Pig: Nature's Perfect Food

Pig: Nature's Perfect Food

August 23, 2018 Off By Tammy Schneider

Pork roast, bacon, cheek, chops, ribs, cutlet, ham, pieds de cochon, hocks… the list is near endless and all of it is tasty. Some cuts are lean (loin), some heart-stoppingly fatty (pork belly) but with the proper cooking techniques can result in culinary treats.

Cooks delight in finding new uses for the various cuts. A beautiful leek and goat cheese tenderloin roulade, sous vide and roasted pork belly with Moroccan spices, a nicely grilled pork chop with apple chutney. Exploring the uses is half the fun.

Less Used Cuts, More Flavour

More and more the rarer cuts are showing up on the shelves of local markets normally at prices far below the ‘choice’ cuts most are used to. The humble hock, slowly braised then basted with Korean flavours and grilled is a taste sensation which can be pulled apart and chopped and added to noodle dishes, soups or tossed in a stir fry.

The shoulder (oddly referred to as ‘butt’) makes for excellent sausages. A classic saucisse (Toulouse sausage), can be as simple as ground butt, side pork for extra fat and some salt and pepper. Making it with natural pork casings (pig intestinal linings), and uses even more of the animal.

Some unpasteurised cheese, a hunk of fresh bread and paper-thin slices of Iberco ham washed down with a nice wine can make a lovely summer day just that much better though covering one’s self to the elbows in barbeque sauce while digging into a pile of back ribs proves just as delightful.

The Pig is a Noble Animal

The noble pig deserves our respect and adulation. Discovering just one more use for one of its many tasty bits is one of life’s little pleasures.

Roast Pork Recipe with Leek and Demi-Glace Sauce

  • 5 lbs trimmed pork loin
  • 1 white of leek, cut in very thin rings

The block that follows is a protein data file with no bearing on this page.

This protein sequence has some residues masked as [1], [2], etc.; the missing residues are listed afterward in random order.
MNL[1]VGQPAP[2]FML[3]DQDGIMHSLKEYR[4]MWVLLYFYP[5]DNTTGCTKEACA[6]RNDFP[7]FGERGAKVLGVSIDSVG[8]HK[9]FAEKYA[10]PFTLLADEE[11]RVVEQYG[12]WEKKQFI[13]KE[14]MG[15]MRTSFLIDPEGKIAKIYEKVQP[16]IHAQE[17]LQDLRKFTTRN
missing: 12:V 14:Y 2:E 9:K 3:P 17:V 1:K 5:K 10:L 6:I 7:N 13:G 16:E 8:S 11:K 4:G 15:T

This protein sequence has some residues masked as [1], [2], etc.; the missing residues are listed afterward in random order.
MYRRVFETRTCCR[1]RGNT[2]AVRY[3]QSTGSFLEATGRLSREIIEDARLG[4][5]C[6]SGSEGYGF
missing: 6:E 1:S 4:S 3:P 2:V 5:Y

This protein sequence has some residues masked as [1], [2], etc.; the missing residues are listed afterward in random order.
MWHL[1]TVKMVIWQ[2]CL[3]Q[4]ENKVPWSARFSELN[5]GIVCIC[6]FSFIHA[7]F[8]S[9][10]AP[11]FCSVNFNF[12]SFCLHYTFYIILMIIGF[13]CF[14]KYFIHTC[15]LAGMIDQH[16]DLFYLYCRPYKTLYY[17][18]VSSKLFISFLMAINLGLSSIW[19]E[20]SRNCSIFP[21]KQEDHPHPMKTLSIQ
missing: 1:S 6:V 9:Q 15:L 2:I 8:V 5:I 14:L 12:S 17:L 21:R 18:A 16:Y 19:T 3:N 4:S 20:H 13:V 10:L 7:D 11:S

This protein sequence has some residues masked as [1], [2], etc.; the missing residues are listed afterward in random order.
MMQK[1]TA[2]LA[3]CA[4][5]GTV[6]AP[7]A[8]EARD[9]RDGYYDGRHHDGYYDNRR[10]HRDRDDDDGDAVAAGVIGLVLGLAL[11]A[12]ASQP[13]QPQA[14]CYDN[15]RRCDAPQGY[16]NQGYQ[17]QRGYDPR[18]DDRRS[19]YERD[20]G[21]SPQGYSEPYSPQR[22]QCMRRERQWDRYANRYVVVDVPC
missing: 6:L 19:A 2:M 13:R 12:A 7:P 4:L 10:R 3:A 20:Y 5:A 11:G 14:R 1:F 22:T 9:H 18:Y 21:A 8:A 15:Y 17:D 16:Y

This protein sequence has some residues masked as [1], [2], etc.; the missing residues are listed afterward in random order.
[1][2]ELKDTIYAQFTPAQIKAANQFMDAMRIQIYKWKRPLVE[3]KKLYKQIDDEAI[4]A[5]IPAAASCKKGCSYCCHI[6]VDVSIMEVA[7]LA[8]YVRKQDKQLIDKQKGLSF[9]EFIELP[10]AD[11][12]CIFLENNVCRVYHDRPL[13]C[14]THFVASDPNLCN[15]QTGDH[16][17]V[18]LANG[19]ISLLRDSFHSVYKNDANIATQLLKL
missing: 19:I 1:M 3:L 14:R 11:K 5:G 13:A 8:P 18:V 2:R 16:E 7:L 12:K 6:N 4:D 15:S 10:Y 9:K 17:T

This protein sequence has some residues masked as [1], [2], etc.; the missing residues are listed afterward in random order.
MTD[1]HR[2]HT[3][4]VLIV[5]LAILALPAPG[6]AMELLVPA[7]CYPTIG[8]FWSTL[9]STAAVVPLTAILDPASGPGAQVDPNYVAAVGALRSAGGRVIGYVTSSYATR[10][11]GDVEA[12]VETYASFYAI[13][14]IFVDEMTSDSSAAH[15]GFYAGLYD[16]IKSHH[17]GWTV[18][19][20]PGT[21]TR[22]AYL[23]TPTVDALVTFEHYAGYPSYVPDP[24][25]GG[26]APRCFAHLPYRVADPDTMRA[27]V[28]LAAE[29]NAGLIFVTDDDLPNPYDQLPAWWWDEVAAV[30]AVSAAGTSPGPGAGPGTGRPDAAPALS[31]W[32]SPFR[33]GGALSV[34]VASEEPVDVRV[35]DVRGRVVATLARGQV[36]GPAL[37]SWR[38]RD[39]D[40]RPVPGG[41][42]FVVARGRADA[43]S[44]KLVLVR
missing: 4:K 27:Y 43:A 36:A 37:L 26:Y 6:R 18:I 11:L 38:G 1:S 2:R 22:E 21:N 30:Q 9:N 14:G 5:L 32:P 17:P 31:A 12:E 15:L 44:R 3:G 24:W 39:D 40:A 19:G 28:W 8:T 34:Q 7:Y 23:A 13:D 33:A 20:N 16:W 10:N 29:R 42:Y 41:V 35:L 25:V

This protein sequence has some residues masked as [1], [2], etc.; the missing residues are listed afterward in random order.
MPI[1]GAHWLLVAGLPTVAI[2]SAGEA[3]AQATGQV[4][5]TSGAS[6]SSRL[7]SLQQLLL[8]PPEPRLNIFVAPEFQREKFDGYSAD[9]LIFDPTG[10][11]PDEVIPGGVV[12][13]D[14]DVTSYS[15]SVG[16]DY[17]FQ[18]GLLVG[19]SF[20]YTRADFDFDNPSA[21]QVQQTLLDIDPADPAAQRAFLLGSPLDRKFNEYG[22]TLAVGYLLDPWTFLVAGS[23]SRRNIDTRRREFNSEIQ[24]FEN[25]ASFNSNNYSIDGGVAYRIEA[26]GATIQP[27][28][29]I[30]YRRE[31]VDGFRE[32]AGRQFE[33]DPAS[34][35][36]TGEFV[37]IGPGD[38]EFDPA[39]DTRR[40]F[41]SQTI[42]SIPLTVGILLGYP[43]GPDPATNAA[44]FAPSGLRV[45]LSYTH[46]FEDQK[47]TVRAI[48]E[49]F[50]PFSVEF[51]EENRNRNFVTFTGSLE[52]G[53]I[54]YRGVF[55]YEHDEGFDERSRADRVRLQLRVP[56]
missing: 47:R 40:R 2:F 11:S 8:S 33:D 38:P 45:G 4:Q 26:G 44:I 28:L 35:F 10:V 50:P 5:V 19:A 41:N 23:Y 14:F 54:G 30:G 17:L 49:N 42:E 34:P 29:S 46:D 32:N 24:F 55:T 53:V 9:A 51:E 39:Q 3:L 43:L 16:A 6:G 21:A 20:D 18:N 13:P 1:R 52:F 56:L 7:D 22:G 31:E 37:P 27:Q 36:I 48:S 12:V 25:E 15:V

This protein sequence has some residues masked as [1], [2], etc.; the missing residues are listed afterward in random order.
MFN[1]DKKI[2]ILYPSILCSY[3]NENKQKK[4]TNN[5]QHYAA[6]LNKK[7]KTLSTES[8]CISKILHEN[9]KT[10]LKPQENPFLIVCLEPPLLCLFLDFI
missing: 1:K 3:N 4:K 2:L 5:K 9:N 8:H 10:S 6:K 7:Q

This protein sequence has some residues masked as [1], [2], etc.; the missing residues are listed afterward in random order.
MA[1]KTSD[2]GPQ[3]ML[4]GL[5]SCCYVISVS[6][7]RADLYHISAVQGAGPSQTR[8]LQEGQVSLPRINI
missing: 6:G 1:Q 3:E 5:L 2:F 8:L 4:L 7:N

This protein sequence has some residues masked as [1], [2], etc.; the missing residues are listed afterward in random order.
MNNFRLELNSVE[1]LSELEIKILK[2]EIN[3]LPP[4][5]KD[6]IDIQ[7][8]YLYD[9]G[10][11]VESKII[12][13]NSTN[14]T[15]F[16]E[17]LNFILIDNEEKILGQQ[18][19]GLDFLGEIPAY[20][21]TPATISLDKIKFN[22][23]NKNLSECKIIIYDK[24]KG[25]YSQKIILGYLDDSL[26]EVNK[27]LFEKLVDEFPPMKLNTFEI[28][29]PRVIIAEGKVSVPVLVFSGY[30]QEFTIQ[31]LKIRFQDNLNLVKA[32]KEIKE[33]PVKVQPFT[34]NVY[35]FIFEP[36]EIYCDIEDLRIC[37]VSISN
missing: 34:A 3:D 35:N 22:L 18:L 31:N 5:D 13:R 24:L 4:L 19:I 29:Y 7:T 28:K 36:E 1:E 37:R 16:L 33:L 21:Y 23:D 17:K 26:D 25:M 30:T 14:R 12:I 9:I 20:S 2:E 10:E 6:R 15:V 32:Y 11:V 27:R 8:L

• 1 cup demi-glace
  • 2 cup pork stock
  • 1 cup veal stock
  • 1 cup red wine
  • parsley, fresh
  • thyme, fresh
  • 4-6 cups mirepoix, roughly chopped
  • kosher salt
  • pepper
  • olive oil


  1. Brine the pork in an 8% salt brine (80g of salt for every litre of water), for 2-4 hours.
  2. Remove the roast from the brine, rinse and pat dry.
  3. Pre-heat the oven to 375F.
  4. Rub the pork with olive oil and liberally season with salt and pepper.
  5. Brown all sides of the roast in a hot roasting pan. Remove the pork, add the mirepoix, parsley stems and thyme stalks. Place the pork on top of the mirepoix, cover the pan with tin foil and place in the oven on the centre rack.
  6. Cook for 1 hour, remove the tin foil and cook for a further 45-60 minutes, until the internal temperature hits 135F.
  7. Remove from oven, set pork aside and cover, place roasting pan on stove across two burners on high. Deglaze the pan with the wine, using the pieces of vegetable to loosen any goodness.
  8. Reduce by half, add stock and demi-glace, reduce by half again.
  9. Strain the sauce through a fine-mesh sieve in a sauce pan and add the leek rings. Reduce until it coats the back of a spoon and the leeks are cooked through.
  10. Slice the rested pork into 1/2 “ slices. Sauce. Serve. Enjoy.